I’ll readily admit that I think about money a lot. Not just money, but a variety of factors that involve money, including savings, bargains, investments and general frugality. It’s more that I see life as a division between time and labor—using the present to prepare for the future and using mental work to prevent being forced into a life of excessive physical work. Work smart, not hard—if time is money you still need a good rate.

One way to balance life and money is to not let small expenses ruin your day. There was a time when getting a parking ticket or a late fee on a credit card payment would have left me completely sour, destroying any chance for me to experience happiness that day. Presently, I’ve learned to compartmentalize things by remembering what I sometimes call the “random fund”.

The random fund is small cache of money I mentally set aside that is used to pay for all the little random things life can throw at you. A flat tire, a cavity filling, a parking ticket—these things come about randomly but are certain to happen in one form or another. These are the breaks, the cost of living. No matter how much foresight you practice, random setbacks will inevitably come about and cost you a few bucks. Prepare for this by setting aside a small amount each month for your random fund. This way, when you drop your cell phone and have to spend $50 or more getting the screen fixed, you can say “oh well, it’s coming out of the random fund.” It can totally reset a suddenly crappy day.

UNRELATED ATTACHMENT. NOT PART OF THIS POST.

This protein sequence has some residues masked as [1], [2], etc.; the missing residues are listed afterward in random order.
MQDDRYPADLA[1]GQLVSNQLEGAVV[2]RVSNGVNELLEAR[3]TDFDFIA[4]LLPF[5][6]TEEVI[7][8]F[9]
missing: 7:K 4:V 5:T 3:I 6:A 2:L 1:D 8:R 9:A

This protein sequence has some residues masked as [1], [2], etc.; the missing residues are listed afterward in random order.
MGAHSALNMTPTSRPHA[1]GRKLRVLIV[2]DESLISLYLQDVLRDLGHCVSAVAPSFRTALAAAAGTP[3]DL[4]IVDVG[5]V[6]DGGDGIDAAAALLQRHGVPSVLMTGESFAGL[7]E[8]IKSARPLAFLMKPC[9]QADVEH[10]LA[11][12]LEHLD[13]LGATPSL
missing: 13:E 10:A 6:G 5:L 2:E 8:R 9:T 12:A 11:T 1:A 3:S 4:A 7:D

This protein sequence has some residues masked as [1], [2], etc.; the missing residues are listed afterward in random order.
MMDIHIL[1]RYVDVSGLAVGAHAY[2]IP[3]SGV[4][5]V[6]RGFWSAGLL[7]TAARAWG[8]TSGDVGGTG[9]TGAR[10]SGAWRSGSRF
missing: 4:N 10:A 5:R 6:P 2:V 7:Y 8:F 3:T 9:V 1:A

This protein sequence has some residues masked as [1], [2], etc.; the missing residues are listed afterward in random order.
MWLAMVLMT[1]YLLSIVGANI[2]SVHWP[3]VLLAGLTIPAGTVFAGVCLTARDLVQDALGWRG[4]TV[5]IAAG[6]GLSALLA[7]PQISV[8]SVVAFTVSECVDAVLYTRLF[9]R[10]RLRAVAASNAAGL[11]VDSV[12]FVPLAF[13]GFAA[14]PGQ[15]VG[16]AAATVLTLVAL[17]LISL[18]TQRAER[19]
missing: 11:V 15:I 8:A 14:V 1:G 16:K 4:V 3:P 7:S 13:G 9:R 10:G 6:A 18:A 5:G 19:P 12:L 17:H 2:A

Another way to balance life and money is reformulate how you enjoy your free time. If you’re between jobs and yet your favorite pastime is still drinking Grey Goose martinis in between golf holes, you may be living a bit beyond your means. Maybe you should switch to Pabst Blue Ribbon and table tennis. Or better yet, lemonade.

The point is, don’t let your preset sources of enjoyment send you to the poorhouse just because you’re too lazy to change. While you shouldn’t let money concerns get in the way of your happiness, you also shouldn’t let indulgences get in the way of financial responsibility. It’s not just about you, remember. Think about your wife and kids, or if you don’t have a wife and kids, think about your future wife and kids. If time is money, the future pays dividends.

Guest Post by Melissa